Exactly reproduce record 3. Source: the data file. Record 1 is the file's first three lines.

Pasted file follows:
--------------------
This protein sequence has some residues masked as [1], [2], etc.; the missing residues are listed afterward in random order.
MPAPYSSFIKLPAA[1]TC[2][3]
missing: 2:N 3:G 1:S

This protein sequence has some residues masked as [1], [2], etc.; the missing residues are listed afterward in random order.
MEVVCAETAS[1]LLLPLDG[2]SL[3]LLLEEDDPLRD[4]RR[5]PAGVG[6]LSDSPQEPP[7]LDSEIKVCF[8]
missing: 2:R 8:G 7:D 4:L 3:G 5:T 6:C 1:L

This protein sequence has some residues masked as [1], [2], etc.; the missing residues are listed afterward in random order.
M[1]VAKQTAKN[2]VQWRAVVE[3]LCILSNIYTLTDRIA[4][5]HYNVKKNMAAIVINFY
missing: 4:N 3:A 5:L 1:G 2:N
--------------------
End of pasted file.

This protein sequence has some residues masked as [1], [2], etc.; the missing residues are listed afterward in random order.
M[1]VAKQTAKN[2]VQWRAVVE[3]LCILSNIYTLTDRIA[4][5]HYNVKKNMAAIVINFY
missing: 4:N 3:A 5:L 1:G 2:N